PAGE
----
'Lack of ambition in much-needed modernisation of Dutch railways'

News - 06 November 2018 - Communication


According to 
Rob Goverde, professor of Railway Traffic Operations & Management, Dutch railways should switch much faster to the modern European ERTMS communication standard for rail traffic control and safety. This is a key message in his inaugural address to be held at TU Delft on Friday, 9 November.

Dynamics
‘Worldwide, railways are developing in all kinds of ways. For example, China is rapidly expanding its high-speed network. The European high-speed network is also attracting increasing numbers of passengers as a sustainable and fast alternative to flying. The same also applies to international railway freight connections’, says prof. Rob Goverde in his inaugural speech entitled ‘Where are our railways heading?’.

Modernisation
To enable this growth, railways are transitioning worldwide towards a modern digital rail transport system with continuous wireless communication to ensure efficient safety and management of train traffic. Timetables are becoming increasingly precise, in order to make optimum use of the track. In this process, train control systems are being supported by speed recommendations linked to intelligent traffic management systems. Automatic train control is now standard in modern metro systems and is also set to be applied on other rail systems in the future in order to maximise use of the track.

The Netherlands
‘Of course, all of this is also going on in the Netherlands’, continues Goverde. ‘The Dutch railways are among the busiest in Europe and demand for railway transport from both passengers and freight continues to increase. Unfortunately, I detect a remarkably low level of ambition when it comes to transitioning to a modern digital rail traffic system. By 2030, only very few routes in the Netherlands will have been upgraded to ERTMS.’ Specifically, this concerns the switch from the old Dutch signalling and ATB system to ERTMS for safety purposes. ‘However, ERTMS goes much wider than safety in terms of the opportunities it has to offer – it can also enable more efficient control of rail traffic. So far, the modernisation of safety and rail traffic management have not been examined cohesively.’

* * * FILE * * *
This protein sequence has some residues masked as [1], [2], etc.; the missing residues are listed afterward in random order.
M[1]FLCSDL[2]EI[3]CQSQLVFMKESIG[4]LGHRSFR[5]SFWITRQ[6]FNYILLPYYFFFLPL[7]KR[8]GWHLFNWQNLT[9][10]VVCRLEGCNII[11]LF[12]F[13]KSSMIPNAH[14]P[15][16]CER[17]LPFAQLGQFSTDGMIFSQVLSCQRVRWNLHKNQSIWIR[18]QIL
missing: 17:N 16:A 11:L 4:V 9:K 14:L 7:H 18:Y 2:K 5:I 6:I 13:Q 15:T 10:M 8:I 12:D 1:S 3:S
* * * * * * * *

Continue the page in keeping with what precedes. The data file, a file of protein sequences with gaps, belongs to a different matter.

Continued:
House of Representatives
‘ERTMS makes continuous communication between the train and rail traffic control possible. Drivers can be given much better support in responding to the current rail traffic situation. Trains can reduce their energy consumption and unnecessary stops can be prevented. ERTMS also enables trains to travel closer together, increasing the capacity of the whole network.’ Goverde is therefore convinced of the need for a rapid switch to ERTMS, and to look further than the safety upgrade aspects. The Dutch House of Representatives is set to decide on the planned progress of the system soon.

Improved timetables
Goverde also expects to see many other innovations in the railway system in the future. ‘For example, there is a European project exploring the virtual coupling of trains, which enables trains to travel even closer together. As indicated, timetabling is also becoming more precise, enabling optimal use of the track.
In the High-Frequency Rail Programme (Programma Hoogfrequent Spoor), efforts are being made to enable an intercity train to travel on the busiest routes in the Netherlands every ten minutes by 2028, together with increased numbers of sprinter trains and sufficient space for freight trains.’
‘Whatever the case, the current transition to modern digital technology represents a challenge for the traditionally conservative railway sector. The transition calls for an innovative, integrated approach with a view to developing a safe, efficient and reliable transport system.’

More information
Karlijn Spoor, Communications adviser Civil Engineering & Geosciences TU Delft, +31 15 2789885, K.Spoor@tudelft.nl

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